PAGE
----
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15th February 2017 | National News

Scotland’s Fossil Hunting Hotspots

Scotland is renowned for its beautiful landscapes and amazing wildlife, but what many people don’t realise is that Scotland is home to some of the oldest fossils in the world.

You don’t have to be a professional to hunt for fossils. Hours of family fun can be had whilst exploring the beautiful Scottish coastline, searching for the imprints of animals that lived before us. If you fancy a day of fossil hunting in Scotland, here are some great places to start.


Located 30 minutes from Grannie’s Heilan’ Hame Holiday Park, Brora is split into two parts, with the River Brora running through the middle of the village. The north side of the river is surrounded by a golden sandy beach, which is the best place to head to if you’re searching for fossils. The rocks at Brora date back to the Jurassic period, and it’s one of the only locations in mainland Scotland where you can find ammonite shells and reptile fossils.

Since there are no cliffs at Brora, all the fossils here come from rocks which are deposited from the river. Therefore, it’s best to hunt for fossils around the mouth of the river after a heavy rainstorm, or when the seas have been particularly rough.

Video sourced from A Mac

Fossil hunting aside, Brora’s unspoilt beach is also perfect for wildlife watching. Dolphins, minke whales and seals make regular appearances along the shore, so keep an eye on the water as well as the rocks. Brora is also known for its excellent golf courses and the river is great for salmon fishing.


Another well-known hotspot for fossil hunting in the south of Scotland is Carsethorn Beach; a magnificent stretch of sand surrounded by wild and beautiful scenery.

Video sourced from John Dewar

During the 18th and 19th centuries, this tranquil coastal village was unusually busy with ships sailing to Liverpool, Ireland and the Isle of Man. Close to the nature reserve, at low tides the beach provides the perfect conditions for fossil hunting.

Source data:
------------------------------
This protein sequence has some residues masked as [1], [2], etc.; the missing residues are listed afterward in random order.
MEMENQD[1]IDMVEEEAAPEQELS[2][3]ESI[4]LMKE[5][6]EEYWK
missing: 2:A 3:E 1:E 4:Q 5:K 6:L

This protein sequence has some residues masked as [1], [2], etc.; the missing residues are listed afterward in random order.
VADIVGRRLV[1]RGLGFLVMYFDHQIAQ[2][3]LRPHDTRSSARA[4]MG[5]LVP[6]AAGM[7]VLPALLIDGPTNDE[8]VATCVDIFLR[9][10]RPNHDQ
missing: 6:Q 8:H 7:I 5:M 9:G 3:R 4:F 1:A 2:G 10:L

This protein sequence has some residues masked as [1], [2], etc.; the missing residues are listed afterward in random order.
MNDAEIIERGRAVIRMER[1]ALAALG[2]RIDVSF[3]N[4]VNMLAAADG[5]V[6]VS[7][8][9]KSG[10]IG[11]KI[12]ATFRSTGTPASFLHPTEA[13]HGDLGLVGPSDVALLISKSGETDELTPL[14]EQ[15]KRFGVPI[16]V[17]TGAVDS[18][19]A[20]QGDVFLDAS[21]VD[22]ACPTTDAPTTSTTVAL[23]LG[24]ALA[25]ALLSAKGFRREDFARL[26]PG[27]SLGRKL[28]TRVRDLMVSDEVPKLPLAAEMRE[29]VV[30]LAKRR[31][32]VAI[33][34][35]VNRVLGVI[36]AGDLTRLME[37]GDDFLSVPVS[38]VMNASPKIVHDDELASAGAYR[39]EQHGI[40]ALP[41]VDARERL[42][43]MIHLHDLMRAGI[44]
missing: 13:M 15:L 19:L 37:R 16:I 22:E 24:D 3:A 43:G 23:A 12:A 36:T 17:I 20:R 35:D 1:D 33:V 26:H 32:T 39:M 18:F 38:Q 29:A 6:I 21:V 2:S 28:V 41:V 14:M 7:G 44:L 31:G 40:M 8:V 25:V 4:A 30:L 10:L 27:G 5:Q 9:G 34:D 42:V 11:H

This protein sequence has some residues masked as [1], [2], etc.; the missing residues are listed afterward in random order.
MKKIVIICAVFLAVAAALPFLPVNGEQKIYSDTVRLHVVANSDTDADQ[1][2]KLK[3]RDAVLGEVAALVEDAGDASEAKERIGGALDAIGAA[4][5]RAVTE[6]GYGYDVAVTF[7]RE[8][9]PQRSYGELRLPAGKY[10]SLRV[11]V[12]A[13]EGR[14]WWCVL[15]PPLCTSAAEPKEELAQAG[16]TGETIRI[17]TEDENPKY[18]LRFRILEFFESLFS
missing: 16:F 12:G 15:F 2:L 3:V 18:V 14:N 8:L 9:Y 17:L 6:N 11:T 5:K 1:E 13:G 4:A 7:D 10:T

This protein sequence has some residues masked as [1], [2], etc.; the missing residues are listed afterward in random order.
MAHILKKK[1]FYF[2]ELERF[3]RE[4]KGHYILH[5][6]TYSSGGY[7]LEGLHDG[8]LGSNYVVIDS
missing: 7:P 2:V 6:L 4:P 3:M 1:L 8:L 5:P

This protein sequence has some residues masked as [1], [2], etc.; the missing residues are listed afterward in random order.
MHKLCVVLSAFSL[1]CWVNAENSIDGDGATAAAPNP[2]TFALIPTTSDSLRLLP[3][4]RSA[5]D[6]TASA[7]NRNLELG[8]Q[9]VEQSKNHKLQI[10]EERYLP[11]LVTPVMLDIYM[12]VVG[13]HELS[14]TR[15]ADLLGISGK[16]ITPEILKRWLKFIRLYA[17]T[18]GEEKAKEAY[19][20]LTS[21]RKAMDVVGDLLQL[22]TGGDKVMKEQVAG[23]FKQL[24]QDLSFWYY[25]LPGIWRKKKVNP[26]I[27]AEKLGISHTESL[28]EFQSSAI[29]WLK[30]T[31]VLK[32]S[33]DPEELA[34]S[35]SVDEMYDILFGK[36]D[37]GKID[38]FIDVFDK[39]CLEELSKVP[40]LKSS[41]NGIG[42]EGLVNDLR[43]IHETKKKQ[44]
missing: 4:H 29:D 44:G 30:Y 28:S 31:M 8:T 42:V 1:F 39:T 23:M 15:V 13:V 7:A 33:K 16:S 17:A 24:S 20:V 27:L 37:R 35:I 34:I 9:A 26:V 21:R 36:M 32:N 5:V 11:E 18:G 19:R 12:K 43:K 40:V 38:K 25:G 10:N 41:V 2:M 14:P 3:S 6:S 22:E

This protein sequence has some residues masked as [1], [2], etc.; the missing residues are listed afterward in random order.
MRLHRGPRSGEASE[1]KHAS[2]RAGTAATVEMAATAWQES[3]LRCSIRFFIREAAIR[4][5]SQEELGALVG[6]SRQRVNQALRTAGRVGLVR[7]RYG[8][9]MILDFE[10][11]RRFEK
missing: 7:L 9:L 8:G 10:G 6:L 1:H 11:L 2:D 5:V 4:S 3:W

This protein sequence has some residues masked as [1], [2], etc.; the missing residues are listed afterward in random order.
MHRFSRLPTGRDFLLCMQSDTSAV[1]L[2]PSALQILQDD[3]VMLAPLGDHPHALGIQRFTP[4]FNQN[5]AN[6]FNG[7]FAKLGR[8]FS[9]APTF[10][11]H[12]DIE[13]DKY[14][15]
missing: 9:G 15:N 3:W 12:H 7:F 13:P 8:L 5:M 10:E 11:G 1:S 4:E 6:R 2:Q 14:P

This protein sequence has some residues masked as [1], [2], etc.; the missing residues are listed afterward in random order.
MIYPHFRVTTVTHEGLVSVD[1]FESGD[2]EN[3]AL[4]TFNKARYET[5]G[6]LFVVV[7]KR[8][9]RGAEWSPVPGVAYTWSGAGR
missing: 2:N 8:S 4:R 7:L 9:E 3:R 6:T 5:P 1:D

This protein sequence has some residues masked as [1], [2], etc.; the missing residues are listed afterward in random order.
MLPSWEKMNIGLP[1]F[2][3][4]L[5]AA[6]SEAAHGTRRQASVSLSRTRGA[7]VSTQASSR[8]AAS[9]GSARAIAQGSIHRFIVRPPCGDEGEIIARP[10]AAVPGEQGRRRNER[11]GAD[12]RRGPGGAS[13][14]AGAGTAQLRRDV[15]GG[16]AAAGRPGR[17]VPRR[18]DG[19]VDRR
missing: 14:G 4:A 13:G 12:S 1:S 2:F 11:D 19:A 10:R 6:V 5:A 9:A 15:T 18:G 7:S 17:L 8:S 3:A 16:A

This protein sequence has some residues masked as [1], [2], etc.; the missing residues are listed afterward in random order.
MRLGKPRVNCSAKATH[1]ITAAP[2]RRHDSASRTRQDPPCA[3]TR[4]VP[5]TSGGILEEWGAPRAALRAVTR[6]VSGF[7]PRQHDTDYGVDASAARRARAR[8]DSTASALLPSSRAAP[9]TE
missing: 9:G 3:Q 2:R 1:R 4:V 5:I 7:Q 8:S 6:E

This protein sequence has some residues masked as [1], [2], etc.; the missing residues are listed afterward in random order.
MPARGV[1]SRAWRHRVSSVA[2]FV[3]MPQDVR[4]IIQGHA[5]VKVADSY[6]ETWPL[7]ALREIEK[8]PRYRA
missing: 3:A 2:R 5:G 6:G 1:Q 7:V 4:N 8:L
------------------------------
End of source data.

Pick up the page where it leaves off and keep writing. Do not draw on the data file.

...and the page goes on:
As well as fossil hunting, Carsethorn Beach is popular with families and there are many tiny rockpools for little ones to paddle in at low tide. Carsethorn Beach is only 10 minutes from Southerness Holiday Park, so it’s definitely worth a visit.


Just over 20 minutes away from Grannie’s Heilan’ Hame Holiday Park, Dunrobin’s rocky beach is a goldmine for fossil hunters. Some of the discoveries made over the years have included ferns and brachiopods, which are more commonly known by their shell shape. Although most of the rocks in this area are Triassic, there are some Jurassic ones to be found too.

Video sourced from Peaceful Warrior

As well as being an excellent place for fossil hunting, the area of forest around Dunrobin Castle is home to many different species of wildlife, including deer and beavers. The fairy-tale style castle is also a great day out for all the family, and is open from 1st April until 15th October.


Sitting on the Ayrshire Coast just over 20 miles south of Ayr is Girvan, renowned for its sandy beach, boat trips, and the many cafés and restaurants which surround the bay.

Despite being best-known as a good spot for fishing, there are many areas in Girvan which are also great for fossil hunting, including Ardwell Bay, Kennedy’s Pass, and Woodland Bay; the most popular spot for finding fossils.

Video sourced from Lkdwn Aerial Videography

Just over 30 minutes from Sundrum Castle Holiday Park, at Woodland Bay you can find some of the oldest fossils in Scotland. However, this site is classed as a Special Site of Scientific Interest, meaning that while you are welcome to visit the site, you cannot hammer the bedrock.

Girvan beach has excellent facilities, including a car park, toilets and a café where you can take a break from fossil hunting. If you head inland in Girvan, you’ll also find beautiful green hills, with plenty of walking trails in Carrick Forest.

If you know of any other fossil hunting hotspots in Scotland, we’d love to hear about them on our Twitter page.

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